Don't say that the Giants' defense didn't touch Drew Brees.
"I touched him," Mathias Kiwanuka said with mock defiance. "I had to jump over somebody and barely got a hand on him, but it's not that I didn't touch him at all."
Kiwanuka was pretending to be defensive about the suggestion that Brees escaped from Sunday's game without ever feeling the Giants. Pretending to be defensive is about as defensive as the Giants were. In reality, Kiwanuka knows that his technicality wasn't enough to even make Brees blink, never mind disrupt his rhythm. "We didn't get there enough, it's not even close," he said, speaking for himself and the rest of his pass-rushing pals.
Although the secondary has taken the brunt of criticism for one of the worst defensive performances in recent team history, allowing Brees to pass for 369 yards and four touchdowns in the 48-27 loss, the guys upfront believe they are just as responsible. Their inability to fluster the quarterback, the cornerstone of their defensive philosophy these last few seasons, was just as big of a reason for those gaudy numbers as the blown coverages and misplayed balls down the field.
Even the one sack they were credited with, a late takedown of backup Mark Brunell by Chase Blackburn, was taken away. The Elias Sports Bureau changed the ruling from a sack to a rush of minus-9 yards.
"We absolutely did not get there," Kiwanuka said, "and we put our DBs out on a limb."
Now, on the heels of that performance, comes Kurt Warner, Larry Fitzgerald and the Cardinals' pass-first, pass-always philosophy. Forget about stopping the run against the Cardinals, they do that themselves with their play-calling. Fifteen of their 100 first downs have come on the run, they pass more than two-thirds of the time, and their leading rusher, Tim Hightower, has more receiving yards (228) than rushing yards (158).
As Tom Coughlin succinctly put it: "The ball is in the air a lot."
And while there are certainly technique and communication errors in the defensive backfield that need to be addressed, the biggest key to slowing the passing attack is putting pressure on the quarterback.
On the surface that would seem easier against the Cardinals. Without a real running attack the play-action plays that confounded the pass rushers against the Saints will be less effective. The Cardinals use far less max protection than the Saints. And Warner has a reputation for holding onto the football too long in some situations - a reputation that seems to have its genesis in his brief time with the Giants.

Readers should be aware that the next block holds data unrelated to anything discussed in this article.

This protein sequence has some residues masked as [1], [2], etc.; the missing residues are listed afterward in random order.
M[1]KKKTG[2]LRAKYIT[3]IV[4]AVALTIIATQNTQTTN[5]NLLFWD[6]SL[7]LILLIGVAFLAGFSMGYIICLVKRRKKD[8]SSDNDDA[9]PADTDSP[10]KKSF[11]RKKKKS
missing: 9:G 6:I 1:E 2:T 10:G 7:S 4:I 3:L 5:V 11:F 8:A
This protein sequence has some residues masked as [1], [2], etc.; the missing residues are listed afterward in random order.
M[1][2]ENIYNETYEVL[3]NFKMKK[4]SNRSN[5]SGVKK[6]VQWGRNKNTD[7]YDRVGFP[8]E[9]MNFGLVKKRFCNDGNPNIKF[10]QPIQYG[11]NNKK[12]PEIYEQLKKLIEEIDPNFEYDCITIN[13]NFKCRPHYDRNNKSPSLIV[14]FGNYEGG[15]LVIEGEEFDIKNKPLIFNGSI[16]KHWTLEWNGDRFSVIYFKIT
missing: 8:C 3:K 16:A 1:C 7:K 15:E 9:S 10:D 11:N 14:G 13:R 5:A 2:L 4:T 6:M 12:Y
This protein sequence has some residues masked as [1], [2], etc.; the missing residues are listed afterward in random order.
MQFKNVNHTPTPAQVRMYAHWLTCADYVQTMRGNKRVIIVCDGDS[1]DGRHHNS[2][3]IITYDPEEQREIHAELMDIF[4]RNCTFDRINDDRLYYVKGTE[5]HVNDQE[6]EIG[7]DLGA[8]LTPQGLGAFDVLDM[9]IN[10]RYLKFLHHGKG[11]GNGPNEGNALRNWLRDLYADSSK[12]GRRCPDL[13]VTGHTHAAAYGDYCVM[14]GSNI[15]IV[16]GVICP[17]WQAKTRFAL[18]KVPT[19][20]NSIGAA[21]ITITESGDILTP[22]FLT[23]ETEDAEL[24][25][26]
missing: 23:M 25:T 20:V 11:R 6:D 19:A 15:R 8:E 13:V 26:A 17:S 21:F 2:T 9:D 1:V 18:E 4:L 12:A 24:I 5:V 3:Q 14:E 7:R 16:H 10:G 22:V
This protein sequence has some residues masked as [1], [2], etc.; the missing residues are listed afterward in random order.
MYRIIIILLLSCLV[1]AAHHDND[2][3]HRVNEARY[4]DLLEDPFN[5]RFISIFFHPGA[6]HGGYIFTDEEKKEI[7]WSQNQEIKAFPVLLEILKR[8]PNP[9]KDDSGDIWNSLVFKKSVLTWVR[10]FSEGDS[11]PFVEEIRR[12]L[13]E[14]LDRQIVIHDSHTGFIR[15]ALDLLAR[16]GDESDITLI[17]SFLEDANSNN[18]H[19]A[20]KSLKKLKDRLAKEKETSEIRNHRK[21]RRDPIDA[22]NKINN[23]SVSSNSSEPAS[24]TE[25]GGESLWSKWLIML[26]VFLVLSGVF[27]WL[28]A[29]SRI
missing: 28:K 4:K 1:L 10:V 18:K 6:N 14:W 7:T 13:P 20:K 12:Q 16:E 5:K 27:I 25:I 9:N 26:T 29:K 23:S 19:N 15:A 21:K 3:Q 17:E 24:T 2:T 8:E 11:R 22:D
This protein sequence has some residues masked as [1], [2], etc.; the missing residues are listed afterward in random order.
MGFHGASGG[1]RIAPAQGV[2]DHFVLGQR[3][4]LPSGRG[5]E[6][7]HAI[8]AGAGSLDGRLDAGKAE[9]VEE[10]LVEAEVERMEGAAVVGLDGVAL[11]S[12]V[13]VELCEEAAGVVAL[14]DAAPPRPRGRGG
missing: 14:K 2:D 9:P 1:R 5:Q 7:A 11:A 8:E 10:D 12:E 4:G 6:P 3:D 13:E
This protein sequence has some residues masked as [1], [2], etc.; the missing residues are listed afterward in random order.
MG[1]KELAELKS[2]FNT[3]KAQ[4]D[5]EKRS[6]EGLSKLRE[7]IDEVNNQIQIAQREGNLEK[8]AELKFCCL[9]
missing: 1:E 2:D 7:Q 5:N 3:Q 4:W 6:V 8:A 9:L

"Coming into this week I was looking at the same thing and licking my chops," Justin Tuck said of Warner. "And then you get in [the film room] and you see he's getting rid of the ball in the area of 2.2 seconds, which is a drastic change. This year he's really changed it up and he's getting the ball out quick, which is going to make it difficult on us."
But not impossible.
"There's still opportunities there," Tuck said.
As much as the Cardinals pass, they have changed the way they do so. No longer do they air it out downfield. Their longest completion of the season is for 40 yards. They are hitting their physical receivers earlier and letting them pick up yards after the catch. Warner said that's mostly because defenses are staying back and not allowing the deep balls. The Giants likely will do the same thing with their secondary that still has a shiner under its eye, so the clock will be ticking on every snap for the defensive line.
What's the answer? More blitzing? The only real hit on Brees came when linebacker Antonio Pierce came through the line. Does the Giants' play-calling need to be more aggressive?
"That shouldn't matter to us upfront," Kiwanuka said. "We pride ourselves on being a great defensive line that can pass rush and we want to be in a situation where you just line us up and say: You four go against these five or six. That's a situation we want to be in. We don't want our defense to have to blitz to get pressure. We want to be able to do that ourselves."
Especially against a team like the Saints or the Cardinals, where a blitz can expose a receiver to one-on-one coverage. Or, as it seemed to do at times last Sunday, one-on-none coverage. "You don't want to leave anybody in a bad situation," Kiwanuka said.
Except, of course, for the opposing quarterback.